How A Rural American Town Saved Itself By Creating Its Own Musical Building a community around the arts is a buzzy, modern idea. But 25 years ago it was just a crazy idea. NPR's Planet Money looks at what happened when a teeny, peanut-farming town in Georgia tried to save itself by writing, staging and starring in an original musical.
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How A Rural American Town Saved Itself By Creating Its Own Musical

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How A Rural American Town Saved Itself By Creating Its Own Musical

How A Rural American Town Saved Itself By Creating Its Own Musical

How A Rural American Town Saved Itself By Creating Its Own Musical

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Building a community around the arts is a buzzy, modern idea. But 25 years ago it was just a crazy idea. NPR's Planet Money looks at what happened when a teeny, peanut-farming town in Georgia tried to save itself by writing, staging and starring in an original musical.

MARY LOUISE KELLY, HOST:

To Colquitt, Ga., now, a small town that, like a lot of small American towns, was losing jobs and population. But Kenny Malone and Noel King from our Planet Money podcast have the story of how Colquitt saved itself by creating and staging its own musical.

NOEL KING, BYLINE: Oh, it's humid. I like it.

KENNY MALONE, BYLINE: Colquitt, Ga., is like a real-life Richard Scarry village. You got the firehouse right next to the town newspaper just across the town square from the bed-and-breakfast.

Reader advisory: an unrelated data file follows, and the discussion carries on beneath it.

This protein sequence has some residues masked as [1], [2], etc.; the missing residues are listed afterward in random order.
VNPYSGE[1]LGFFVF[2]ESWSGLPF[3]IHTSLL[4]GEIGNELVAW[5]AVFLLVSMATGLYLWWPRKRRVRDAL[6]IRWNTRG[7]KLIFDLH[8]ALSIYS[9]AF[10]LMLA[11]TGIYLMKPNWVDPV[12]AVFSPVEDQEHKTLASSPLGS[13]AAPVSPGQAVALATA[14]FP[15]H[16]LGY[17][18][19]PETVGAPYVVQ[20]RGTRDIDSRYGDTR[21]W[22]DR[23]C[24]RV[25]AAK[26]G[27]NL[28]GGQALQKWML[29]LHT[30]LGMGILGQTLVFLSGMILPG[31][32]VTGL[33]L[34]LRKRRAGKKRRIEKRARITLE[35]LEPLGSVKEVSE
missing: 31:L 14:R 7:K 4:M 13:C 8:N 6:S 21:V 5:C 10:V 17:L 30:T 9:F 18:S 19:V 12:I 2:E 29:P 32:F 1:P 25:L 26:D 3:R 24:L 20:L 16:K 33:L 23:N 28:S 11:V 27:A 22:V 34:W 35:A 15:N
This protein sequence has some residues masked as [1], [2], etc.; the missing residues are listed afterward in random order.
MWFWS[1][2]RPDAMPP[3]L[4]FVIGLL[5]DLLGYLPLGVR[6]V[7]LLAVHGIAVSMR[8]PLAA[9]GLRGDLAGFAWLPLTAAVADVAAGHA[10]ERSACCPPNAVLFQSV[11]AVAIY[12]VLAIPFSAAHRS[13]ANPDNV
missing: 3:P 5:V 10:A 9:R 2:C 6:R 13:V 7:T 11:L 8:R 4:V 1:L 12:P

KING: Which is where we meet Joy Jinks.

JOY JINKS: Now, I brought you all a goody bag.

KING: Joy is Colquitt's biggest booster, and so she has brought goody bags with local honey, local peanuts and flowers.

JINKS: So welcome to Colquitt.

MALONE: Joy's 84 years old, a retired social worker. And around 1990, she went on a retreat where she overheard this guy talking about the power of theater.

KING: That man was Richard Geer.

RICHARD OWEN GEER: Richard Owen Geer. And I use my middle name so you don't think you're talking to "Pretty Woman" actor.

MALONE: OK, that man was Richard Owen Geer. He's primarily a theater director.

KING: Joy and Richard hatched a plan. They were going to collect oral histories from Colquitt, turn those into a script, and then the people of Colquitt would star in the show. They would eventually name the play "Swamp Gravy" after a local fish-based delicacy.

MALONE: Richard flew south to pitch the plan to the local arts council. Joy says he didn't exactly know how to talk to the locals.

JINKS: He kept talking in this jargon like Augusto Boal and a - you know, Theatre of the Oppressed and all this kind of stuff (laughter).

KING: And according to Joy, Richard also mentioned something that she hadn't really considered about this plan.

MALONE: Is Joy wrong that you had the idea of this as an economic driver?

GEER: No, I probably said that. I'm - no, I'm sure I did.

JINKS: It would grow the pie, as he said. It would bring in people and create a bigger economic base.